Image Source: Fantasy Flight Games

1 – Marvel Champions
Now, I can’t say that I’ve played this at higher player counts than two, but I have played it at one player. From what I’ve heard with four players, the game can be a little bit slow between turns as you’re waiting for everyone else to go. But at one and two players this game is a lot of fun. In two, you can think about strategy more so, and develop interesting combos or strategies that work well together as compared to solo game play. Now, both I enjoy a lot, but teaming Captain America up with Thor taking down the Green Goblin was a blast, or you can do She Hulk and Spider-Man versus Ultron. You have a ton of different options and playing at two players it allows you to do a team up that maybe you wouldn’t normally see in the comics or maybe one that you really love from the comics that you can now play in game. Marvel Champions is just a really good card game that lets you feel like a super hero.

This list, I was worried, was going to be hard, but there are some games that are just two players that I really love and others that I really do think work much better at two players. Maybe later this week or the start of next week I’ll do a six plus player list for when things start to normalize again and we can do board game nights. I know that I have one of the big two player games missing from my list, it’s on my shelf, but I haven’t done 7 Wonders Duel yet. I’ll need to get it to the table, and there are a lot of other games that are enjoyable to very good at two players, but I just prefer them with more.

What are some of your favorite two player games? Are there some games with higher player counts that are just better at two players for you?

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Top 10 – Games with an IP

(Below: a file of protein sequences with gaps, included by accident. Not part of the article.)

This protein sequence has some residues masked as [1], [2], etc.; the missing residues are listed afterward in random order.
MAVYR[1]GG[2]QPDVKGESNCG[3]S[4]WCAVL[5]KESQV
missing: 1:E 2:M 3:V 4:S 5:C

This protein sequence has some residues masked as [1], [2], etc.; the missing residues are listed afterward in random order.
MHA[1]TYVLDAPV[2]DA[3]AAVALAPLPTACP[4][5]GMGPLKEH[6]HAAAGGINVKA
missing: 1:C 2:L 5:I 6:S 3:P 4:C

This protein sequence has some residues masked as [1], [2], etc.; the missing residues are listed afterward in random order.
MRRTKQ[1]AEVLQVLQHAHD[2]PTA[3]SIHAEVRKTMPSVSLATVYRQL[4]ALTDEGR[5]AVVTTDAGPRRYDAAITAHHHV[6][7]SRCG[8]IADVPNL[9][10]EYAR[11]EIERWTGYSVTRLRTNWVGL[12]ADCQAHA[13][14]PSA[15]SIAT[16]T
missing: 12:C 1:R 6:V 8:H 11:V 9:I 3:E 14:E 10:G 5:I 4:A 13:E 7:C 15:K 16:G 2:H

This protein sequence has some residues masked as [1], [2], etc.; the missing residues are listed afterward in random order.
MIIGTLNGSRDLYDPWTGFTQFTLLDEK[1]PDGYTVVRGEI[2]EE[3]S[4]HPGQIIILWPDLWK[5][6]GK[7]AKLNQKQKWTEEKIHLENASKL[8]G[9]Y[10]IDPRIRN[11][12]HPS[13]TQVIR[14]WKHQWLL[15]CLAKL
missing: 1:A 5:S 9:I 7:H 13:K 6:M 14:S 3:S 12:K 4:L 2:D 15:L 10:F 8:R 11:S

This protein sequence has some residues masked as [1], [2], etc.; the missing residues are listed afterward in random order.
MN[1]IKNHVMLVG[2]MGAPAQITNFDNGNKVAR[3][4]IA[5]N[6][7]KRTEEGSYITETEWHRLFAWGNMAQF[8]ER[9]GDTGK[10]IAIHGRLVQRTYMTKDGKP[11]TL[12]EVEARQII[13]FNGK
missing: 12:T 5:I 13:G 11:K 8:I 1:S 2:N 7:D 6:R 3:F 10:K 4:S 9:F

Top 10 – Games with an IP

We’ve all seen Simpsons Monopoly and Monopoly for a specific football team or baseball team, national parks, or city. Those are all IP’s put onto Monopoly, intellectual properties. Those aren’t going to make this list, I’m looking at my top 10 favorite games that are 

Top 10 Unique Theme Games

Top 10 Unique Theme Games

I saw someone suggest this on the Dice Tower Facebook group thinking that it’d be an interesting idea. Now, there are two ways to go about this. It could be my top 10 games that I like that have unique themes, or the top 10 

Top 10 Small Box Games

Top 10 Small Box Games

If you’ve been keeping up with my Top 10 List, you’ll have seen a number of the same games on there over and over again, some of my favorites, and it gives you an idea of how they fall into various categories and mechanics, but I wanted to do one that’s going to hit a number of different games, and that is going to be small(er) box games. Now, I’m not going with Micro Games, so it doesn’t have to fit in a mint tin, pack of gum, or be a regular old deck of cards, but games that are in a box that’s smaller than a Carcassone box.

10 – Second Chance
The first of several roll (flip) and write games on the list. They just work really well for packing a punch in a small box. In Second Chance, you’re trying to fill in as much of a grid as you possibly can with a bunch of Tetris like shapes. The trick is that the next shape you add, from two cards flipped, must touch one of your previous shapes somewhere. Now, smaller shapes would generally be ideal because you can fill it in more solidly, but there are a limited number of one or two square cards in the deck, so you have to hope that they come up at a time that you can use it. If you eventually can’t use either of the two shapes flipped, you then get a second chance, a card that only you can use, however, if you can’t use that, you’re out of the game and you count up the empty squares and that’s your points, the person with the fewest empty squares wins. It works really well because you don’t have down time since everyone is using the same cards, just with a different starting card.

Image Source: Board Game Geek

9 – Criss Cross
Smallest game on the list, it’s barely larger than a deck of cards, but it offers a whole ton of fun. In this game, you are rolling dice and placing those dice on a 5×5 grid, trying to get like symbols next to each other to score points in both the rows and columns. The tricky bit is that you need to put those two dice faces for a round next to each other, orthogonally, or like a domino would fit into a grid. Adding to that, the fact that it’s scoring both rows and columns means that you need to think hard about getting points both ways, because while more like symbols in a row gives you more points, being able to score in more directions might be better. Plus, you can put the dice faces anywhere, so you have to worry about not giving yourself two single spaces not next to each other, because that means you can fill in the last roll. A lot of fun and plays fast with no downtime.